We present the case of a 32 year old woman presenting to her GP with right lower leg pain. This pain was worse at night, but responded to simple analgesia. She was initially diagnosed with arthritis but the leg pain worsened and became bilateral. She had no other significant past medical history with no history of fevers, trauma, fractures or dental problems. She had no relevant family, social or medication history.
On examination, there was no tenderness on bone palpation or active and passive adjacent joint movements. There were no overlying skin changes or joint swellings. Investigations confirmed normal biochemistry including alkaline phosphatase (51iu/L (NR 30-130) and inflammatory markers. Plain radiographs revealed bilateral focal segmental cortical sclerosis involving the mid-diaphyseal region of the tibiae and femora, with resultant narrowing of the medullary cavity. MRI of the lower legs demonstrated associated marrow oedema and bone scanning showed increased tracer uptake in these mid-diaphyseal areas. Bone densitometry however was entirely normal. Based on the clinical and radiological features she was diagnosed with Ribbing Disease.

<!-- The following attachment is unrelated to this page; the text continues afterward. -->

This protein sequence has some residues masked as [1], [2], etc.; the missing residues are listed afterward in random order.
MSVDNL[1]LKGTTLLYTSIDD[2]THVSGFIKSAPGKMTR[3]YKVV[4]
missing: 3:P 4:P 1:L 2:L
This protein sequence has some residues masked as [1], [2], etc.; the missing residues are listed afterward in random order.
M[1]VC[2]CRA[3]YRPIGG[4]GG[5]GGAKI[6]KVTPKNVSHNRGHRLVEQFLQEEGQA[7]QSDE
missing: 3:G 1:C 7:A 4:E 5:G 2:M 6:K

Ribbing Disease is a rare form of sclerosing dysplasia characterised by benign endosteal and periosteal bone growth confined to the diaphysis of long bones. Most commonly the disease presents with leg pain in young women classically involving the femora and tibiae. It is important to exclude other causes of bone pain including osteomyelitis, fractures, osteosarcoma and Camurati-Engelmann Disease. Treatment is mainly supportive with analgesia but can include bisphosphonates and orthopaedic intervention.
This case demonstrates a rare cause of a common symptom presenting to metabolic bone clinics and highlights the important history, examination and investigation pathway of bone pain.